should be based on both methods to provide adequate assurance of the IC's tolerance for the rigors of
manufacturing and insertion.
methods rate an IC according to the lowest-voltage failure on any pin, which is not an adequate test if the
device includes I/O pins. I/O pins usually require (and often have) higher levels of ESD protection than do
methods above would therefore rate the IC for only ±2kV. To resolve this problem, manufacturers are
using a newer test method-IEC 801-2 (a test developed by the European community)-for rating RS-232 ICs
and other devices that connect directly to the "outside world." As a result, the successful completion of IEC
801-2 may soon become a necessary condition for selling equipment in Europe.
worldwide as the most appropriate ESD test for IC pins accessible to users of end equipment. The IEC 801-
2 method, unlike the two previous ones, tests only I/O pins. A device's ESD rating with this method,
therefore, is determined solely by the protection afforded by its I/O pins.
contact discharge, though this represents a compromise. An ESD event caused by actual contact is more
repeatable, but less realistic. Air-gap discharge is more realistic, but varies widely in amplitude according
to temperature, humidity, barometric pressure, distance, and rate of closure with the IC.
withstood by the I/O pins. The levels accommodate both contact and air-gap discharge. Maxim's ICs meet
the highest level (level four) for contact and air-gap discharge, and are the only RS-232 ICs to achieve this
level of protection.
contact or air-gap discharge. Contact discharge requires physical contact between the gun and the IC before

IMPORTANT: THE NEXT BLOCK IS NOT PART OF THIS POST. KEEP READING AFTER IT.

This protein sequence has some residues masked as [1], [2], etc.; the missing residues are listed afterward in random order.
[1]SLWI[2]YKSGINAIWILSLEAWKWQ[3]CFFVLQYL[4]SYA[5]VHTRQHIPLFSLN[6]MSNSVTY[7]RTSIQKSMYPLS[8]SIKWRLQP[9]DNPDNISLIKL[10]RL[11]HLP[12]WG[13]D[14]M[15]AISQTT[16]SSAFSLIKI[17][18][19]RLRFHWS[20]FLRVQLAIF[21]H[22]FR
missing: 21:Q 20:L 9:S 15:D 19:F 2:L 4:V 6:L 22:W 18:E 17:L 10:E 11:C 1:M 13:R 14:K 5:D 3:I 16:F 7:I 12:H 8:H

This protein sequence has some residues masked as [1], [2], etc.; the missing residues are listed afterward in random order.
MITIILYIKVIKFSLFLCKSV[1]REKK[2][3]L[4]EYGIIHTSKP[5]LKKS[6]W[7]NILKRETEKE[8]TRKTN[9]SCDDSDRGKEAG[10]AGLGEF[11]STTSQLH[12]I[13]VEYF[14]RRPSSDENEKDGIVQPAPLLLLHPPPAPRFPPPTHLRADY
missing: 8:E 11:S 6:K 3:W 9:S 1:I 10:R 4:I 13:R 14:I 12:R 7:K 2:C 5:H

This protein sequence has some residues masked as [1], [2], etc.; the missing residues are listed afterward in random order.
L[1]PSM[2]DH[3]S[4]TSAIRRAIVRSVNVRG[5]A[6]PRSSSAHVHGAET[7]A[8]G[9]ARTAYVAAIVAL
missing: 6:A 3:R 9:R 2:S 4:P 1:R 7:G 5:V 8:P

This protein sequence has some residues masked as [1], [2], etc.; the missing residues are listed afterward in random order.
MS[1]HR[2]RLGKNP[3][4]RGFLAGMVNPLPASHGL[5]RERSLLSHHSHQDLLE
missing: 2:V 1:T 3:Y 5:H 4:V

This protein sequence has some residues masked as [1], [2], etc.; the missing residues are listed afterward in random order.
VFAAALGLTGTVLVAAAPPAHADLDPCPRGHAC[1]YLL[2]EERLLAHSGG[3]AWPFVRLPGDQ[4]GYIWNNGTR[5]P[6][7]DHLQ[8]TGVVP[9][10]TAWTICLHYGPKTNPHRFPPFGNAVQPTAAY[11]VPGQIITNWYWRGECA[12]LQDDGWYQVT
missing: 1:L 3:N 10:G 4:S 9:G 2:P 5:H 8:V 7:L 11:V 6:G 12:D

the test voltage is applied. Air-gap discharge, on the other hand, requires the gun to be charged with the test
voltage before approaching the IC (from the perpendicular, and as fast as possible). The second technique
produces a spark at some critical distance from the test unit.
discharge variety is not readily duplicated. It depends on many variables that are not easily controlled. IEC
801-2 therefore recommends the contact-discharge technique, attesting to the general importance of
repeatability in testing. In either case, the test procedure calls for at least ten discharges at each test level.
without introducing additional unknowns through home-built setups. For IEC 801-2 testing, Maxim uses an
NSG 435 ESD gun by Schaffner. For testing to MIL-STD-883 Method 3015.7, Maxim uses a Model 4000
tester by IMCS.
2) DO PERFORM A COMPLETE SET OF PARAMETRIC TESTS ON THE DEVICE UNDER TEST,
BEFORE AND AFTER THE ESD TESTING. ESD usually causes catastrophic failures, but it can also
introduce subtle and latent damage that appears later as a field failure. Leakage currents in particular should
be closely monitored to detect this damage.
3) DO TEST THE ENTIRE RANGE OF ESD VOLTAGES (not just the upper limit). Many ESD-
protection structures can withstand the highest ESD voltage for which they are guaranteed, but fail at a
lower level. Maxim tests each device pin, starting at 200V and progressing in 200V increments until failure
occurs or the ESD tester's limit is reached.
4) DO REQUIRE PERFORMANCE TO ALL RELEVANT STANDARDS. MIL-STD-883, for example,
simulates the ESD encountered by an IC during assembly and distribution (shipping). IEC 801-2, which
applies only to pins that connect outside the local system, simulates ESD events that might occur in the end
5) DO PERFORM IEC 801-2 TESTING WITH POWER ON AS WELL AS OFF. Some competing ICs,
both bipolar and CMOS, exhibit SCR latchup when subjected to an ESD event while the power is on. SCR
latchup can cause destructive supply currents. Even if not destructive, latchup usually prevents normal
operation until removed by turning off the IC's power.
distribution and manufacturing; others address only the survival of pins that are externally accessible in the
2) DON'T TRUST UNSUBSTANTIATED CLAIMS that give no information regarding the test equipment
or procedures used.
3) DON'T ASSUME that bipolar ICs are inherently better than CMOS ICs, or vice-versa. What counts is
the actual performance in an application.
TMTransZorb is a trademark of General Semiconductor Industries, Inc.
TMLaplink is a trademark of Traveling Software.